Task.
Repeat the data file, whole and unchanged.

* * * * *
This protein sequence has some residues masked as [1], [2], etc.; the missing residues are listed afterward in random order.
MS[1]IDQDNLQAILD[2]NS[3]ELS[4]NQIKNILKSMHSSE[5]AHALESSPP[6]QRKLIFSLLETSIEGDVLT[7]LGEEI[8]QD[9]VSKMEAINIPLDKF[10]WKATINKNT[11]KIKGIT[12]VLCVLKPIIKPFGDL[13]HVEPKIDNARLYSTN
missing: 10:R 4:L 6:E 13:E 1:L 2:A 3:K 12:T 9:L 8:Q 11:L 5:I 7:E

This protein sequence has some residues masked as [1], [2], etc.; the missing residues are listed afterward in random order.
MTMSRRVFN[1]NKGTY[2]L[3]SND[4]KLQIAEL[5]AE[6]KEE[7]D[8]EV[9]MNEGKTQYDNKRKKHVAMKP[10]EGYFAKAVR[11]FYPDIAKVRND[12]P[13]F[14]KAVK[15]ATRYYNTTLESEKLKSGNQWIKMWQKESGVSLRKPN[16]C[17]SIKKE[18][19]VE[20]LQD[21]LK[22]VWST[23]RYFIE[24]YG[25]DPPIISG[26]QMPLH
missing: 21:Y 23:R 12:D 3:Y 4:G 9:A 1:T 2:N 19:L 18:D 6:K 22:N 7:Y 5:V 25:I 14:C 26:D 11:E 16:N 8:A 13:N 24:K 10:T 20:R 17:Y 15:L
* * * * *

This protein sequence has some residues masked as [1], [2], etc.; the missing residues are listed afterward in random order.
MS[1]IDQDNLQAILD[2]NS[3]ELS[4]NQIKNILKSMHSSE[5]AHALESSPP[6]QRKLIFSLLETSIEGDVLT[7]LGEEI[8]QD[9]VSKMEAINIPLDKF[10]WKATINKNT[11]KIKGIT[12]VLCVLKPIIKPFGDL[13]HVEPKIDNARLYSTN
missing: 10:R 4:L 6:E 13:E 1:L 2:A 3:K 12:T 9:L 8:Q 11:L 5:I 7:E

This protein sequence has some residues masked as [1], [2], etc.; the missing residues are listed afterward in random order.
MTMSRRVFN[1]NKGTY[2]L[3]SND[4]KLQIAEL[5]AE[6]KEE[7]D[8]EV[9]MNEGKTQYDNKRKKHVAMKP[10]EGYFAKAVR[11]FYPDIAKVRND[12]P[13]F[14]KAVK[15]ATRYYNTTLESEKLKSGNQWIKMWQKESGVSLRKPN[16]C[17]SIKKE[18][19]VE[20]LQD[21]LK[22]VWST[23]RYFIE[24]YG[25]DPPIISG[26]QMPLH
missing: 21:Y 23:R 12:D 3:Y 4:G 9:A 1:T 2:N 19:L 18:D 6:K 22:N 7:Y 5:V 25:I 14:C 26:D 11:E 16:N 8:A 13:N 24:K 10:T 20:R 17:Y 15:L